April’s personal income and outlays report will be released Thursday. Economists predict steady gains in Americans’ income and spending, as well as slowed growth for the personal consumption expenditures index, a measure of inflation that jumped in March. Here are five things to watch in the report.
1.Steady but modest growth in consumer spending lets another month pass without a notable spike from the Republican tax measure enacted at the outset of this year. Will that tax cut eventually cause a bump in consumer spending? “That’s the $64,000 question,” said Stan Shipley, economist at the firm Evercore ISI. Or, perhaps the $1.5 trillion question. Because those tax cuts skewed in favor of corporations and wealthy individuals, Shipley said, they likely will never cause a significant uptick in consumer spending, which accounts for two-thirds of economic activity. “For those who got the tax cut, they can only have so many pairs of shoes and khaki pants in their closets,” he said.
2.The personal consumption expenditures index, a measure of inflation, will come back down to earth. In March, the PCE price index jumped 2.0 percent year-on-year. Excluding the volatile food and energy components, the PCE price index increased 1.9 percent, nearing the 2 percent target of the Federal Reserve. Economists expect the year-on-year PCE price index to go up in April, but not nearly at the rate it did in March, calming markets that fear aggressive rate hikes from the Federal Reserve.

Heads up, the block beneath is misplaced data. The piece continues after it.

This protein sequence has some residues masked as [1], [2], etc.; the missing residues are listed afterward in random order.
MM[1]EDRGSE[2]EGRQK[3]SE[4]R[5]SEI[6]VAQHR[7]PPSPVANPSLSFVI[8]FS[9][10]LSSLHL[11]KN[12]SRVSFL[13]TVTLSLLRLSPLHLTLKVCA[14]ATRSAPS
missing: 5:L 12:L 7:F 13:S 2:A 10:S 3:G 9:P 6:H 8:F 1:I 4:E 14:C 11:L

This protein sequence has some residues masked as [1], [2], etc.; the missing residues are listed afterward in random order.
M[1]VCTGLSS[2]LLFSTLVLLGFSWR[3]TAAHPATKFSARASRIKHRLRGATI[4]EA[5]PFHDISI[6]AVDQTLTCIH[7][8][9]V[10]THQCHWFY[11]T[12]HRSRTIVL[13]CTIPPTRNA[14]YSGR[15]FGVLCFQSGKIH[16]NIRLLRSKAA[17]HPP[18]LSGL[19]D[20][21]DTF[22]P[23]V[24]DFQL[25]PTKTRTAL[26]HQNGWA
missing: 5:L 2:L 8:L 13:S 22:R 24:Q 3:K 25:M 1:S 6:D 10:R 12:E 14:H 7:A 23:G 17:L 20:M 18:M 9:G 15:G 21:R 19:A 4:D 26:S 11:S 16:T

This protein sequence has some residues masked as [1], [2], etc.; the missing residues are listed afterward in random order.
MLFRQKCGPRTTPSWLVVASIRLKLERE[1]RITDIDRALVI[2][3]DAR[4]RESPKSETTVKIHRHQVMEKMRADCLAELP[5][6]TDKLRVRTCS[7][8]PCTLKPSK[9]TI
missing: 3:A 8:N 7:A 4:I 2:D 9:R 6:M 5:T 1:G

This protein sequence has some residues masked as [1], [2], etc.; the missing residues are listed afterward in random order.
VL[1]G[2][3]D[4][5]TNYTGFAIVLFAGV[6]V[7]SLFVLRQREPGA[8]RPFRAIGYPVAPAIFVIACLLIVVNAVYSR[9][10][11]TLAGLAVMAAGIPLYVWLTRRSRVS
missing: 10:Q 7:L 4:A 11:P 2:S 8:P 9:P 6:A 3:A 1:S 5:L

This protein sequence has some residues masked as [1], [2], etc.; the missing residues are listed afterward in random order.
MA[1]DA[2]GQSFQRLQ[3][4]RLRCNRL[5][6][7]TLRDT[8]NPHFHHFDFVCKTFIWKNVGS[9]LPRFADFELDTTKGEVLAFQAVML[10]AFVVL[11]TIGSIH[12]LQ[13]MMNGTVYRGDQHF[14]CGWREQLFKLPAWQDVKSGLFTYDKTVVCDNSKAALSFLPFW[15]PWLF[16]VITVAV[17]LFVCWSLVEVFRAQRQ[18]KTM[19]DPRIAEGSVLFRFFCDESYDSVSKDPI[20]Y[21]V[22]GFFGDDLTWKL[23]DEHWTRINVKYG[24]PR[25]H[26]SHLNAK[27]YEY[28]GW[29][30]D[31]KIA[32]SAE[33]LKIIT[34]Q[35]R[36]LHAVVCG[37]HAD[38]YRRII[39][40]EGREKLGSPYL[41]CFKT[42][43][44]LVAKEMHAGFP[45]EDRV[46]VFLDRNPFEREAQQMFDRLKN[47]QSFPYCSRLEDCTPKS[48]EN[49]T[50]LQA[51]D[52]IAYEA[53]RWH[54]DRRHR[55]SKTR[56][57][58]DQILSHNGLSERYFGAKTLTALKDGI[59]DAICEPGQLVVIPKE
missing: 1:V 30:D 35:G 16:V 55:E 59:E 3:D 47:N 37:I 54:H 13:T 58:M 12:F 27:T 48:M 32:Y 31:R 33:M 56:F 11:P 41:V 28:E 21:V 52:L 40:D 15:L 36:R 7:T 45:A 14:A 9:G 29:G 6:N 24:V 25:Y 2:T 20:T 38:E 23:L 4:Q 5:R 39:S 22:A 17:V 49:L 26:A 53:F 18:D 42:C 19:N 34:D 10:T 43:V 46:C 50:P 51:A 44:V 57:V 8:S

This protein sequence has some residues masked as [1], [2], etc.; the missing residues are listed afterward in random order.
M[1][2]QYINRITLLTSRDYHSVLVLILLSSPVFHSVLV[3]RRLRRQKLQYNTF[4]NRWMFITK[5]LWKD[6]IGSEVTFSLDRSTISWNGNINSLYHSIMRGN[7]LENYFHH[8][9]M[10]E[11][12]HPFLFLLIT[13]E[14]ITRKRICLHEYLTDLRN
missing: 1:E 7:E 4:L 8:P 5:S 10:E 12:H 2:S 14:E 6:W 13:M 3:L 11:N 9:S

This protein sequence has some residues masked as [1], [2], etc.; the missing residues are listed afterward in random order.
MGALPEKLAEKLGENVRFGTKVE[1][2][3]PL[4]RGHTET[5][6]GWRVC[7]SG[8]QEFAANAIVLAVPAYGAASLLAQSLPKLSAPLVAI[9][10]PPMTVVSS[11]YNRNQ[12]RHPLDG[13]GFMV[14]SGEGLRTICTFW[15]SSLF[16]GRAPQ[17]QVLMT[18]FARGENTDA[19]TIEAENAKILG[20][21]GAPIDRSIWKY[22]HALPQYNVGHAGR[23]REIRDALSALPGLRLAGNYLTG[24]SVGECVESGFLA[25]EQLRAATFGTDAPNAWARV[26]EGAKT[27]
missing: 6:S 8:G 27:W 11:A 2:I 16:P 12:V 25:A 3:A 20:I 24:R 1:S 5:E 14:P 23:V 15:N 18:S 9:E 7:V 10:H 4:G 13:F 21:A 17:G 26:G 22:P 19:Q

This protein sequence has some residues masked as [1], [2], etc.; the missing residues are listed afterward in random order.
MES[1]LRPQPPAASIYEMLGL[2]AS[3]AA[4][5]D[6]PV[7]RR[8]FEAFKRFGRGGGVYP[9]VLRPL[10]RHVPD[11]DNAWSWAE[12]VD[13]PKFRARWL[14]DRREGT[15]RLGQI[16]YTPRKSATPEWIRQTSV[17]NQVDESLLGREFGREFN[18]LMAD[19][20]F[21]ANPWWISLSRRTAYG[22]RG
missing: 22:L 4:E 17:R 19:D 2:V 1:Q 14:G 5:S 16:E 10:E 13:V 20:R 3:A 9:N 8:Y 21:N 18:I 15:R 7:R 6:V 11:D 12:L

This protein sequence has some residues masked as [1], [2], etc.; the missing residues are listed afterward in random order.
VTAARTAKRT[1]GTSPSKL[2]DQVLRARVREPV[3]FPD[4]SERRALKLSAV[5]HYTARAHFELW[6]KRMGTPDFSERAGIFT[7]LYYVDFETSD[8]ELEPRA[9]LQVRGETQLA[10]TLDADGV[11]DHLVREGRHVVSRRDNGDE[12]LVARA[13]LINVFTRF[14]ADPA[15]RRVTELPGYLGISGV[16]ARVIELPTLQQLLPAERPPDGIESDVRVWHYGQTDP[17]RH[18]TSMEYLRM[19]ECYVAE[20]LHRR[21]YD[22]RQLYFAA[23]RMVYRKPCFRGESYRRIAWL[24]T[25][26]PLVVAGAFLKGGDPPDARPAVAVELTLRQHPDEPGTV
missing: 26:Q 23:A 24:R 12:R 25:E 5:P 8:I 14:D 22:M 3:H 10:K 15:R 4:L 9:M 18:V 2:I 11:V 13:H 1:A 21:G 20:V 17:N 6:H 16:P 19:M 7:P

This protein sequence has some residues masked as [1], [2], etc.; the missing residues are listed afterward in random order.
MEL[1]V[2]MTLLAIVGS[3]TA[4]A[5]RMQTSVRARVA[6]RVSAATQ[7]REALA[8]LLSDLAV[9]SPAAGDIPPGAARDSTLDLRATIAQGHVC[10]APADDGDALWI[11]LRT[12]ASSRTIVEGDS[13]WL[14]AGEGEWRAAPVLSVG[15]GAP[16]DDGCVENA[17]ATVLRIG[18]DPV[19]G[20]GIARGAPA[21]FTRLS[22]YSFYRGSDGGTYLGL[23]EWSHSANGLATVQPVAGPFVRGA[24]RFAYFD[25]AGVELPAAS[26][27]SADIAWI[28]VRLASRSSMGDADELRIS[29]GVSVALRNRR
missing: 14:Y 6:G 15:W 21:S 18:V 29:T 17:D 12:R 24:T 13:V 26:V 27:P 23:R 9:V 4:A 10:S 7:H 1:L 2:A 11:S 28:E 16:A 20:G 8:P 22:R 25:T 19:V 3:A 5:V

3.The escalating trade war with China and domestic political uncertainty will not cause a spike in the savings rate, or a noticeable loss of confidence in the American economy on the part of consumers. “It takes a big event,” Shipley said. “People have become desensitized with all the statements President Trump makes. They say, ‘That’s Trump being Trump.’”
4.Pre-tax and after-tax income growth will be steady and boring, which bodes well for the stability of the economy. Since October 2017, the month-on-month growth of Americans’ pre-tax income has remained within a narrow range of 2.8 percent to 4 percent. Most economists expect pre-tax income growth to remain in that range for April, hovering around 3 percent. With respect to this indicator, the economy has continued its record expansion of steady and sustained growth.
5.“No recession anytime soon,” Shipley said. The high rates of income and spending growth not only suggest a healthy economy in the present; they forecast growth for months, and perhaps years, to come. The current economic trajectory suggests Americans will continue to bring home more money, and will continue to spend it.
Photo: Flickr/Jeffrey Smith